This weekend I completed my longest run in over a year. I continue to see progress in mileage and quality, and I’m even more excited to have another race coming up. Beach to Beacon has been on my “must race” list for years now. My long-time hero, Joan Benoit Samuelson, founded the race and I always wanted to compete there. The heat wave that suppressed the East Coast for the past couple of weeks has broken, so it should be a great race. Andrew and Piper are joining me for the trip since I am still feeding her. Piper turned 5 months old last week and hearing friends predict her sporting future has been amusing. As long as I am speaking of age…
Next weekend I am attending my 20-year high school reunion! Agoura High School produced some great runners over the years. Names like Bryan Dameworth, Ryan Wilson and Amy Skieresz. They weren’t in my graduating class, but it will be fun to connect with teammates and classmates. Until then, my week is action packed with a long run, miles repeats and a tempo run. Always more work to do…
This week marked one of great adventure. I needed to be in Pasadena, California to help announce a new Rock ‘n’ Roll Pasadena Half Marathon, but didn’t want to make a three-day trip to Southern California with Piper. My only other option was to charter a Cessna plane and pilot to take me to Pasadena for the day. I left Andrew and Piper at home in the early morning and flew only 2,000 feet above the ground as the Sierra Nevada peaks towered over me to the right. Mount Whitney was still snow capped as we flew under her.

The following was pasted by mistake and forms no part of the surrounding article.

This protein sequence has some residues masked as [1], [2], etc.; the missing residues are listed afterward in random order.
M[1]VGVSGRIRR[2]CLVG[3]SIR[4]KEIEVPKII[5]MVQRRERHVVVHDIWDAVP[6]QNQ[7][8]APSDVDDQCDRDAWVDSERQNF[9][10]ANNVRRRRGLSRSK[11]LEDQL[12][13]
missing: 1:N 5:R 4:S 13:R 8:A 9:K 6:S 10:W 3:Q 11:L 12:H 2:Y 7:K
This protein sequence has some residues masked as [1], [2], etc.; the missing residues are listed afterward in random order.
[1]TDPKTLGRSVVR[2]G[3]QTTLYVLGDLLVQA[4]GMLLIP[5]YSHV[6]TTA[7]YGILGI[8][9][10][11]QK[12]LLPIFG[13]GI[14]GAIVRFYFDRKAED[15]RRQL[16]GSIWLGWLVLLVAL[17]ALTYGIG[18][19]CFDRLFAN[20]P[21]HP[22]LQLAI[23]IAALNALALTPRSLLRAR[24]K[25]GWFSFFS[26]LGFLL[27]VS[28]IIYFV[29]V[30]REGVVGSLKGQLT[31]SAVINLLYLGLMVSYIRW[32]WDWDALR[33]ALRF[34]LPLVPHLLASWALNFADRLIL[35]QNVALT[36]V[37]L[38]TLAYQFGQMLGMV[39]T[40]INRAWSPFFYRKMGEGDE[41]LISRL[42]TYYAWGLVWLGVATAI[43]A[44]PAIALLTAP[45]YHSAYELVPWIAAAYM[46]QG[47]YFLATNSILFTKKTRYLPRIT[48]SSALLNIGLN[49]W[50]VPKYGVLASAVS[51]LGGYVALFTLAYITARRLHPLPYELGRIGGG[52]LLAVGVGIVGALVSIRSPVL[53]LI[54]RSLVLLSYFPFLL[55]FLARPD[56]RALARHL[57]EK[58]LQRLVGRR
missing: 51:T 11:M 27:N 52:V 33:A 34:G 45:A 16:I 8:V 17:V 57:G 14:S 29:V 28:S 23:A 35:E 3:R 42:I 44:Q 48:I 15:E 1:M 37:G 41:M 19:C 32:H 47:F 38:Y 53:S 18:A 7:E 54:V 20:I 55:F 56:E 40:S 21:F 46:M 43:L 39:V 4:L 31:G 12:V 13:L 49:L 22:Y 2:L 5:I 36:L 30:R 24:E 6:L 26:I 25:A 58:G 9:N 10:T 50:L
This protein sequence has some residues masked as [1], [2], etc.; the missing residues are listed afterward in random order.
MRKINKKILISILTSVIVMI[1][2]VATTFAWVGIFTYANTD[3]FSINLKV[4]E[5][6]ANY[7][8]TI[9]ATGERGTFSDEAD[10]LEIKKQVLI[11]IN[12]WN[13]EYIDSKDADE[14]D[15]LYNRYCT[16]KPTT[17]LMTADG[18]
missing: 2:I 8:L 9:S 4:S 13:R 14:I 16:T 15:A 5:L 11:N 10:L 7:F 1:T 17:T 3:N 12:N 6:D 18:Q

It was a typical day in Pasadena as we were greeted with 95 degrees. The town was so charming; no wonder the Rock ‘n’ Roll series is adding this to their list of great cities to host a running event. Colorado Blvd was lined with new shops and restaurants, and I’m told the street is on the Rose Parade route. After a sushi lunch, I met runners at A Snail’s Pace running store and we went for a run around the Rose Bowl. It was a happening place. The three-mile loop was packed with dog walkers, moms with strollers, cyclists, runners and one man on horseback (odd).
After the run we sat around and chatted about training, racing and parenting. I’m new at this parenting thing, but still was anxious to get home to Piper. This was the first day I spent without her. At dusk, my pilot Jeff and I headed back up Owens Valley to home. I walked in the door at 10 pm and had been gone for 15 hours. It had been a busy day for me, but Andrew looked exhausted having had Piper all day. We all slept well that night.